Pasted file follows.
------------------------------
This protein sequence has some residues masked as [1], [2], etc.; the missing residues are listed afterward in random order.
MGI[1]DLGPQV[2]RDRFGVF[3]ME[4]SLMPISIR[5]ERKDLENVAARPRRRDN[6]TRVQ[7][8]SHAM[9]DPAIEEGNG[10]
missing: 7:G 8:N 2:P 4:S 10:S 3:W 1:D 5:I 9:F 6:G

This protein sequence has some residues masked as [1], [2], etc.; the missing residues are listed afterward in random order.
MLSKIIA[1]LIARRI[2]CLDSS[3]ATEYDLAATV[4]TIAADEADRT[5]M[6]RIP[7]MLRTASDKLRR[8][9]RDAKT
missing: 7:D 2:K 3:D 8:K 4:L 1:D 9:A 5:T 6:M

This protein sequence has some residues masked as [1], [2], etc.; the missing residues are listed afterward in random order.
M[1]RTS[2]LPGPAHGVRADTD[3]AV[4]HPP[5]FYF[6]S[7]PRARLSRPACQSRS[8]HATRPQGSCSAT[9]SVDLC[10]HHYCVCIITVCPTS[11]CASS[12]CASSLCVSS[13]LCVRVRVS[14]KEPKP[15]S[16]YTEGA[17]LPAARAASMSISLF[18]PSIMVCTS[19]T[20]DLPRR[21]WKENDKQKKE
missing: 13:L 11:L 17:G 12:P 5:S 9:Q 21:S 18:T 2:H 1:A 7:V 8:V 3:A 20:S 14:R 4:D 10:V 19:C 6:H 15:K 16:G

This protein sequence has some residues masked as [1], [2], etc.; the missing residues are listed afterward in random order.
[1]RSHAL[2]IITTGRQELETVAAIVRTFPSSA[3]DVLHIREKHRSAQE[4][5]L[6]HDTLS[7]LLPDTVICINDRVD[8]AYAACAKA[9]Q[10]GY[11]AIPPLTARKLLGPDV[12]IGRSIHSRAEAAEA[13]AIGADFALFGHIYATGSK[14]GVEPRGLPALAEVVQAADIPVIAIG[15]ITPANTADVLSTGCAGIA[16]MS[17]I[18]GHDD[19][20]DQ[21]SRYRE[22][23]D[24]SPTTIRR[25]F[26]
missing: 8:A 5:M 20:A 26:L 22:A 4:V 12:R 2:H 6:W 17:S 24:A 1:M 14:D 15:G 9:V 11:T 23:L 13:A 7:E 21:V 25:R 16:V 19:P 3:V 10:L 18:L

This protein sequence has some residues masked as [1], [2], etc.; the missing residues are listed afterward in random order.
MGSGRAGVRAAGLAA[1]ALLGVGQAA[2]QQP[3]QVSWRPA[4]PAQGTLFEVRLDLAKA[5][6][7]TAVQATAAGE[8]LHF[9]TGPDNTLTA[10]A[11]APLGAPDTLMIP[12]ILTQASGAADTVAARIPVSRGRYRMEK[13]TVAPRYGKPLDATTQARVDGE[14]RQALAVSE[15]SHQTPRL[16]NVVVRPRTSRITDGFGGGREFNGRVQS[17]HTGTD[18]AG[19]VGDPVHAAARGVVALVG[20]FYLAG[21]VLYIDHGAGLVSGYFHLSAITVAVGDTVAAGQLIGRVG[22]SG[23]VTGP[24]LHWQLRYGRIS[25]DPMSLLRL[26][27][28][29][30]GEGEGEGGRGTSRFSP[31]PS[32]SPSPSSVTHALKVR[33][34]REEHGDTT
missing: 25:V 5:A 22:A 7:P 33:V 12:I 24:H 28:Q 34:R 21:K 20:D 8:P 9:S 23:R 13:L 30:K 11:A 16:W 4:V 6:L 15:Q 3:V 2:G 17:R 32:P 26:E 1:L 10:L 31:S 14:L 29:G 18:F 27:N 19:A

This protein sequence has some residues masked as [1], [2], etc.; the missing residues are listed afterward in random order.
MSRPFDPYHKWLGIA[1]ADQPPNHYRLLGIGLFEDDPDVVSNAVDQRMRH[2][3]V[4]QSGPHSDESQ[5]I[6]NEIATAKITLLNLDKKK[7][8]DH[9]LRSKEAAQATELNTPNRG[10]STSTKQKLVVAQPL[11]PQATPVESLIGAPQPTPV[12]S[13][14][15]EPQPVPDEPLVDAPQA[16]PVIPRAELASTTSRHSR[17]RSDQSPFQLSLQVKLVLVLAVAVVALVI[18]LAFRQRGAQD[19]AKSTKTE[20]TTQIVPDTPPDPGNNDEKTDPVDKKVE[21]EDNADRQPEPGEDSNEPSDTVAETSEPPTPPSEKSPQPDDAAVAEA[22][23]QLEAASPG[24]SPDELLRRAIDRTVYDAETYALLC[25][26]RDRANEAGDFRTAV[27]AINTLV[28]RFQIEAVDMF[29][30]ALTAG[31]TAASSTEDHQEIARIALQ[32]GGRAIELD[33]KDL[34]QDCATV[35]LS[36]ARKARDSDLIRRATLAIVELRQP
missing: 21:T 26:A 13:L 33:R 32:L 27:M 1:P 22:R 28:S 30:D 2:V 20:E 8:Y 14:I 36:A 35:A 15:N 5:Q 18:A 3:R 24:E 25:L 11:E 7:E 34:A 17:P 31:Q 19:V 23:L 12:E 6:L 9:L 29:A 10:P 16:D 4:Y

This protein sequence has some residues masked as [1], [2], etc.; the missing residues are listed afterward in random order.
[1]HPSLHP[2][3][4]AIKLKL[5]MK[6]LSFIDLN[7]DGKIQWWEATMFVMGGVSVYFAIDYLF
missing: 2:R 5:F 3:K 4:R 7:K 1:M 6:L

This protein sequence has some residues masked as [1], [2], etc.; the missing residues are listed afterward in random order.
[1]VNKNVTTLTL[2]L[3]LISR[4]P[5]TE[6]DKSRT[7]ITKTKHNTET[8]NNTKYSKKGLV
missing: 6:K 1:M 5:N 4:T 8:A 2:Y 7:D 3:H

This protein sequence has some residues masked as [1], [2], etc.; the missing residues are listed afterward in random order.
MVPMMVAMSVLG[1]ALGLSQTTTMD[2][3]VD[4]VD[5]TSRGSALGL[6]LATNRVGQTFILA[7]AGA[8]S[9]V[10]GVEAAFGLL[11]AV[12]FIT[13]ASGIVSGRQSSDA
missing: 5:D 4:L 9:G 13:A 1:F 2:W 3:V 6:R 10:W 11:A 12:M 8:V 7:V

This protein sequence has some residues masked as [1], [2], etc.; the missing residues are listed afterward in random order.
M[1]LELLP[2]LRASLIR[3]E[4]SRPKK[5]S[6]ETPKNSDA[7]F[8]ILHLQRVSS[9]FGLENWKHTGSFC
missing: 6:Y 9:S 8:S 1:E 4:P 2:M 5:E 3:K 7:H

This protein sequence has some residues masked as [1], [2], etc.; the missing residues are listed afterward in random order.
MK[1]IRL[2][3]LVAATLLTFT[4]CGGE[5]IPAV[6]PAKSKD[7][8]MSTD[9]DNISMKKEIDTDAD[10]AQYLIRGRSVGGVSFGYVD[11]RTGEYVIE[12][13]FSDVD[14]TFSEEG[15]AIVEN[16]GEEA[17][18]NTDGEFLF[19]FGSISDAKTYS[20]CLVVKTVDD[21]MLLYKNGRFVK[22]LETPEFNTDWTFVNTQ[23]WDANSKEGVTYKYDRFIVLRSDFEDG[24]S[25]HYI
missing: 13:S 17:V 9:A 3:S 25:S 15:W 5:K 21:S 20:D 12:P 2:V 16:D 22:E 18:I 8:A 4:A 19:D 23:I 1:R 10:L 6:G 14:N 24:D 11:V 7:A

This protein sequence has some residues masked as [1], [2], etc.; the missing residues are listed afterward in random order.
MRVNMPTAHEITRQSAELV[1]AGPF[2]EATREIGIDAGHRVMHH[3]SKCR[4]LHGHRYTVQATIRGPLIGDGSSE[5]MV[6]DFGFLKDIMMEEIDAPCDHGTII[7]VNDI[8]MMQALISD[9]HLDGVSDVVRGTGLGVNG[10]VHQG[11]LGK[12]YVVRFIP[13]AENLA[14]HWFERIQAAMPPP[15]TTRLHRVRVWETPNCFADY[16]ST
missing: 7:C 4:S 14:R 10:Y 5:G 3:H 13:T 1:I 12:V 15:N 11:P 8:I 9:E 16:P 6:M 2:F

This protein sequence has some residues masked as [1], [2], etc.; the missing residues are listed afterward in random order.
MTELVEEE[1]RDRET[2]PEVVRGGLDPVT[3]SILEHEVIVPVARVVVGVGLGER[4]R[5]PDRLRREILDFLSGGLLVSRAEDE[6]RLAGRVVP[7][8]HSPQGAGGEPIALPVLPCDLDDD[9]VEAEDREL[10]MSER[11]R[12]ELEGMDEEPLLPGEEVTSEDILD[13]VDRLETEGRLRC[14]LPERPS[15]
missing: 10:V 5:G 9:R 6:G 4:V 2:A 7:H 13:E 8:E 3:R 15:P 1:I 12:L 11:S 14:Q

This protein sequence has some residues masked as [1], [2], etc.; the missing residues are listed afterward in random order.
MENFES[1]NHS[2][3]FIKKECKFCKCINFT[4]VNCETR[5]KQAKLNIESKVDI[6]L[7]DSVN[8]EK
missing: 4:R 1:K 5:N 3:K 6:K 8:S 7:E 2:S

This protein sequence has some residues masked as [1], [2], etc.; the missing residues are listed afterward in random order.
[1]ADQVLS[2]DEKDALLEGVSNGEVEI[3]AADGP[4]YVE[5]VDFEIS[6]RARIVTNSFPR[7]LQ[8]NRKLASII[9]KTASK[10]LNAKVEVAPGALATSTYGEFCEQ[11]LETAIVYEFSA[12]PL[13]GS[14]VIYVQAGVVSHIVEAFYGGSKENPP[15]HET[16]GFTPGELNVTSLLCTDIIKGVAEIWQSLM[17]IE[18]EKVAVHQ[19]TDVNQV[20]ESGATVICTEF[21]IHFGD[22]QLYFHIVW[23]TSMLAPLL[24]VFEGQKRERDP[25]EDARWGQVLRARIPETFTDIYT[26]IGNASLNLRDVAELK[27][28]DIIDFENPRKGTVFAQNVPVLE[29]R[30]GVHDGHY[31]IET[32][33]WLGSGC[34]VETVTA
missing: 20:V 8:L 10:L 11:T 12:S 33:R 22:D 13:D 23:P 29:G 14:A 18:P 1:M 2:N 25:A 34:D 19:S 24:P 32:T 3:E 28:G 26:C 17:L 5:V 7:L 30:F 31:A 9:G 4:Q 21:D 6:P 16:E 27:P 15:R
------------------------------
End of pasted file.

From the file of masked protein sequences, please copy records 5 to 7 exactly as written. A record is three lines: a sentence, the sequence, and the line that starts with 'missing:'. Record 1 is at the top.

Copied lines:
This protein sequence has some residues masked as [1], [2], etc.; the missing residues are listed afterward in random order.
MGSGRAGVRAAGLAA[1]ALLGVGQAA[2]QQP[3]QVSWRPA[4]PAQGTLFEVRLDLAKA[5][6][7]TAVQATAAGE[8]LHF[9]TGPDNTLTA[10]A[11]APLGAPDTLMIP[12]ILTQASGAADTVAARIPVSRGRYRMEK[13]TVAPRYGKPLDATTQARVDGE[14]RQALAVSE[15]SHQTPRL[16]NVVVRPRTSRITDGFGGGREFNGRVQS[17]HTGTD[18]AG[19]VGDPVHAAARGVVALVG[20]FYLAG[21]VLYIDHGAGLVSGYFHLSAITVAVGDTVAAGQLIGRVG[22]SG[23]VTGP[24]LHWQLRYGRIS[25]DPMSLLRL[26][27][28][29][30]GEGEGEGGRGTSRFSP[31]PS[32]SPSPSSVTHALKVR[33][34]REEHGDTT
missing: 25:V 5:A 22:A 7:P 33:V 12:I 24:H 28:Q 34:R 21:K 20:D 8:P 9:S 23:R 13:L 30:K 11:A 16:W 4:V 6:L 15:Q 3:V 2:G 17:R 32:P 26:E 1:L 10:L 31:S 14:L 29:G 18:F 27:N 19:A

This protein sequence has some residues masked as [1], [2], etc.; the missing residues are listed afterward in random order.
MSRPFDPYHKWLGIA[1]ADQPPNHYRLLGIGLFEDDPDVVSNAVDQRMRH[2][3]V[4]QSGPHSDESQ[5]I[6]NEIATAKITLLNLDKKK[7][8]DH[9]LRSKEAAQATELNTPNRG[10]STSTKQKLVVAQPL[11]PQATPVESLIGAPQPTPV[12]S[13][14][15]EPQPVPDEPLVDAPQA[16]PVIPRAELASTTSRHSR[17]RSDQSPFQLSLQVKLVLVLAVAVVALVI[18]LAFRQRGAQD[19]AKSTKTE[20]TTQIVPDTPPDPGNNDEKTDPVDKKVE[21]EDNADRQPEPGEDSNEPSDTVAETSEPPTPPSEKSPQPDDAAVAEA[22][23]QLEAASPG[24]SPDELLRRAIDRTVYDAETYALLC[25][26]RDRANEAGDFRTAV[27]AINTLV[28]RFQIEAVDMF[29][30]ALTAG[31]TAASSTEDHQEIARIALQ[32]GGRAIELD[33]KDL[34]QDCATV[35]LS[36]ARKARDSDLIRRATLAIVELRQP
missing: 21:T 26:A 13:L 33:R 32:L 27:M 1:P 22:R 28:S 30:D 2:V 20:E 8:Y 14:I 36:A 35:A 15:N 5:Q 18:A 3:R 24:E 25:L 11:E 7:E 34:A 17:P 31:Q 19:V 23:L 12:E 6:L 9:L 29:A 10:P 16:D 4:Y

This protein sequence has some residues masked as [1], [2], etc.; the missing residues are listed afterward in random order.
[1]HPSLHP[2][3][4]AIKLKL[5]MK[6]LSFIDLN[7]DGKIQWWEATMFVMGGVSVYFAIDYLF
missing: 2:R 5:F 3:K 4:R 7:K 1:M 6:L